Christ at Emmaus
One of them recoils
One buries his head in the Lord’s broad lap.
What would you do
if, mid-meal, light suddenly broke
from a body rather like your own
and a stranger suddenly became
in very flesh the friend you mourned?
You would be shocked, no doubt — horror,
amazement, joy, dismay competing,
no words available for the occasion.
You might embrace him, weeping, or grasp instead at some shred
of rationality while your pupils
contracted and your heart beat in your throat.
It might be harder than you think
to give up three days’ mourning,
memories already being edited and arranged.
The story had seemed complete.
Having a tale to tell, you might already
have found a way to tell it whole,
rich with mystery, rounded and
resonant with meaning.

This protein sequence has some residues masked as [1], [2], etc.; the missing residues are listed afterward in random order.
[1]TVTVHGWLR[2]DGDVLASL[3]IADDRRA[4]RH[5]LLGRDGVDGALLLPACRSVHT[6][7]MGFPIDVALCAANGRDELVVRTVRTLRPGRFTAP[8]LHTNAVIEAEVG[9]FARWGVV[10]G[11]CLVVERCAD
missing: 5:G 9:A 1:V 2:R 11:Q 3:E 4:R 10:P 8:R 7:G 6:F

You might have been ready
to go back home, tired of all that wandering,
ready to sit at the lakeside and take up
the nets again, writing a little, keeping
your counsel, sharing a parable now and then
with those who had seen him once,
who remembered the picnic on the hillside —
all that bread and fish.
You would have had to give up yet again
what you thought you had a right to claim.
Turns out he meant it — the promise
you’d already begun to turn to metaphor.
Here in dazzling flesh, leaning back
to let himself be seen, he leaves them no choice
but to lay aside sweet sorrow and cancel all their plans
for the aftermath.
from Drawn to the Light: Poems on Rembrandt’s Religious Paintings by Marilyn Chandler McEntyre.